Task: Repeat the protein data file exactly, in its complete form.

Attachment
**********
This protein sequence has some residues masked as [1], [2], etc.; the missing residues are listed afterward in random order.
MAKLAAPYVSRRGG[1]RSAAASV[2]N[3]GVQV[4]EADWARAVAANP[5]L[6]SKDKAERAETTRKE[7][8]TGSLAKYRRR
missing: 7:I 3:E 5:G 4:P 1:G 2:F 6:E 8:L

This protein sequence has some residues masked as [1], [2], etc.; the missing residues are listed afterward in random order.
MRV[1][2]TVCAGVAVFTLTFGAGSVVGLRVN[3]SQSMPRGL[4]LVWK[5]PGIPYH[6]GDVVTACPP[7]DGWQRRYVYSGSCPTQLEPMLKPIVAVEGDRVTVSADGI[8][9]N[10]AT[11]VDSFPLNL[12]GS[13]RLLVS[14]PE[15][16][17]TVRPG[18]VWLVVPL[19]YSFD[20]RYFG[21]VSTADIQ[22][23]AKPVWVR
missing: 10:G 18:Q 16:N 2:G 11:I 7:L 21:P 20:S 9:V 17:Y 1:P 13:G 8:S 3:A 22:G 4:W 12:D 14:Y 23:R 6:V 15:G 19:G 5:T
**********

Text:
This protein sequence has some residues masked as [1], [2], etc.; the missing residues are listed afterward in random order.
MAKLAAPYVSRRGG[1]RSAAASV[2]N[3]GVQV[4]EADWARAVAANP[5]L[6]SKDKAERAETTRKE[7][8]TGSLAKYRRR
missing: 7:I 3:E 5:G 4:P 1:G 2:F 6:E 8:L

This protein sequence has some residues masked as [1], [2], etc.; the missing residues are listed afterward in random order.
MRV[1][2]TVCAGVAVFTLTFGAGSVVGLRVN[3]SQSMPRGL[4]LVWK[5]PGIPYH[6]GDVVTACPP[7]DGWQRRYVYSGSCPTQLEPMLKPIVAVEGDRVTVSADGI[8][9]N[10]AT[11]VDSFPLNL[12]GS[13]RLLVS[14]PE[15][16][17]TVRPG[18]VWLVVPL[19]YSFD[20]RYFG[21]VSTADIQ[22][23]AKPVWVR
missing: 10:G 18:Q 16:N 2:G 11:I 7:L 21:P 20:S 9:V 17:Y 1:P 13:G 8:S 3:A 22:G 4:W 12:D 14:Y 23:R 6:V 15:G 19:G 5:T